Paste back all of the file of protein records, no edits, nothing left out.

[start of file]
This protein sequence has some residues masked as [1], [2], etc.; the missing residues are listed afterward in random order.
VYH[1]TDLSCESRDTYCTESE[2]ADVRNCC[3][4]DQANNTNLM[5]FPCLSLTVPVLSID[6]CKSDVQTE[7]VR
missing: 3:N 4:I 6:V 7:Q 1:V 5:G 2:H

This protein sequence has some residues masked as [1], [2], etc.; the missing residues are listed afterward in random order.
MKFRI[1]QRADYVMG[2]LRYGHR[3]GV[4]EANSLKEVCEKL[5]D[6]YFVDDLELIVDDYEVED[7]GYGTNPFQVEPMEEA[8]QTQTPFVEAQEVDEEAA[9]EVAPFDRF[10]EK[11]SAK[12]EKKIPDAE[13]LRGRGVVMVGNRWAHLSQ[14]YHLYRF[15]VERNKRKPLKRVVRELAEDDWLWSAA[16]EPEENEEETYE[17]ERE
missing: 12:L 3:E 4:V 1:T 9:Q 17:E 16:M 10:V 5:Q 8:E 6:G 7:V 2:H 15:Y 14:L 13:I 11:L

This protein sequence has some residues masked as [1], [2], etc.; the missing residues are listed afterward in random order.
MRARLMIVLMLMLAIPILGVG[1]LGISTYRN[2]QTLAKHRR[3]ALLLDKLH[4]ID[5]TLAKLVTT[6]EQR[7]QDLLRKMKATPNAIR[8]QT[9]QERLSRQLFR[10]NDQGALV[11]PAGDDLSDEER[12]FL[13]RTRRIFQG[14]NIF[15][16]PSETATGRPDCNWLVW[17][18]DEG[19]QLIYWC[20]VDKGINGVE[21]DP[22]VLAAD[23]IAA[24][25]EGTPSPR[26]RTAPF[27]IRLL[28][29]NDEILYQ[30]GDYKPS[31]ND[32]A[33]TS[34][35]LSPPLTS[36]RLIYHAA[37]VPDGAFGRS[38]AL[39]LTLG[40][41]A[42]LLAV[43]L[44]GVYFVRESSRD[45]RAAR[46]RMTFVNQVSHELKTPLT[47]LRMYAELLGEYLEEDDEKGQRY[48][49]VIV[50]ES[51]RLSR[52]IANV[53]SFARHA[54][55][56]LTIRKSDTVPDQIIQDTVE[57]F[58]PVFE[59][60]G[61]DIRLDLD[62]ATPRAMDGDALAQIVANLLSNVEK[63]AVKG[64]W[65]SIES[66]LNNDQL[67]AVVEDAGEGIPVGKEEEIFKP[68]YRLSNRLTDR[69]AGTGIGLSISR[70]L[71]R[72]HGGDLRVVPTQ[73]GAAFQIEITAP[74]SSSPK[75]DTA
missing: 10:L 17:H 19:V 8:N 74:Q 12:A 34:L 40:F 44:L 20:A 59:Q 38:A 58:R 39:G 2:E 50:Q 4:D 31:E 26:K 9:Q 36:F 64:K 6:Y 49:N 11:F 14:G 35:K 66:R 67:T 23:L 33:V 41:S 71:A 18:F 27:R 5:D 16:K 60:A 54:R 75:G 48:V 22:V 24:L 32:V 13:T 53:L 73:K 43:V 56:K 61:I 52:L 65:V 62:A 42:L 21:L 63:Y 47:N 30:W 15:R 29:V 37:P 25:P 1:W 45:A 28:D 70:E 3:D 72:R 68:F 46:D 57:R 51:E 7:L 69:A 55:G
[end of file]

This protein sequence has some residues masked as [1], [2], etc.; the missing residues are listed afterward in random order.
VYH[1]TDLSCESRDTYCTESE[2]ADVRNCC[3][4]DQANNTNLM[5]FPCLSLTVPVLSID[6]CKSDVQTE[7]VR
missing: 3:N 4:I 6:V 7:Q 1:V 5:G 2:H

This protein sequence has some residues masked as [1], [2], etc.; the missing residues are listed afterward in random order.
MKFRI[1]QRADYVMG[2]LRYGHR[3]GV[4]EANSLKEVCEKL[5]D[6]YFVDDLELIVDDYEVED[7]GYGTNPFQVEPMEEA[8]QTQTPFVEAQEVDEEAA[9]EVAPFDRF[10]EK[11]SAK[12]EKKIPDAE[13]LRGRGVVMVGNRWAHLSQ[14]YHLYRF[15]VERNKRKPLKRVVRELAEDDWLWSAA[16]EPEENEEETYE[17]ERE
missing: 12:L 3:E 4:V 1:T 9:Q 17:E 16:M 10:V 5:Q 8:E 6:G 7:V 2:H 15:Y 14:L 13:I 11:L

This protein sequence has some residues masked as [1], [2], etc.; the missing residues are listed afterward in random order.
MRARLMIVLMLMLAIPILGVG[1]LGISTYRN[2]QTLAKHRR[3]ALLLDKLH[4]ID[5]TLAKLVTT[6]EQR[7]QDLLRKMKATPNAIR[8]QT[9]QERLSRQLFR[10]NDQGALV[11]PAGDDLSDEER[12]FL[13]RTRRIFQG[14]NIF[15][16]PSETATGRPDCNWLVW[17][18]DEG[19]QLIYWC[20]VDKGINGVE[21]DP[22]VLAAD[23]IAA[24][25]EGTPSPR[26]RTAPF[27]IRLL[28][29]NDEILYQ[30]GDYKPS[31]ND[32]A[33]TS[34][35]LSPPLTS[36]RLIYHAA[37]VPDGAFGRS[38]AL[39]LTLG[40][41]A[42]LLAV[43]L[44]GVYFVRESSRD[45]RAAR[46]RMTFVNQVSHELKTPLT[47]LRMYAELLGEYLEEDDEKGQRY[48][49]VIV[50]ES[51]RLSR[52]IANV[53]SFARHA[54][55][56]LTIRKSDTVPDQIIQDTVE[57]F[58]PVFE[59][60]G[61]DIRLDLD[62]ATPRAMDGDALAQIVANLLSNVEK[63]AVKG[64]W[65]SIES[66]LNNDQL[67]AVVEDAGEGIPVGKEEEIFKP[68]YRLSNRLTDR[69]AGTGIGLSISR[70]L[71]R[72]HGGDLRVVPTQ[73]GAAFQIEITAP[74]SSSPK[75]DTA
missing: 10:L 17:H 19:V 8:N 74:Q 12:A 34:L 40:F 44:L 20:A 59:Q 38:A 58:R 39:G 2:E 50:Q 4:D 31:E 26:K 9:Q 36:F 64:K 6:Y 49:N 11:F 14:G 35:K 66:R 67:T 23:L 33:V 41:S 71:A 18:F 27:R 5:D 16:K 60:A 54:R 75:G 48:V 22:V 24:L 32:V 13:T 53:L 73:K 43:V 56:K 61:I 52:L 65:V 62:A 42:L 21:L 63:Y 47:N 30:W 15:R 29:V 37:P 25:P 1:W 45:A 28:D 70:E 3:D 72:R 68:F 46:D 57:R 51:E 7:L 69:A 55:G